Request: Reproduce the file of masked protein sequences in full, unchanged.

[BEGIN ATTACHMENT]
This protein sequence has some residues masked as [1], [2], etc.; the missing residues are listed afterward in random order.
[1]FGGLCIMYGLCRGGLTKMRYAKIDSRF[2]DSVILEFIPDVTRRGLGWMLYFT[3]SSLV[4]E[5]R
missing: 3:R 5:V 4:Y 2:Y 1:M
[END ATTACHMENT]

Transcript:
This protein sequence has some residues masked as [1], [2], etc.; the missing residues are listed afterward in random order.
[1]FGGLCIMYGLCRGGLTKMRYAKIDSRF[2]DSVILEFIPDVTRRGLGWMLYFT[3]SSLV[4]E[5]R
missing: 3:R 5:V 4:Y 2:Y 1:M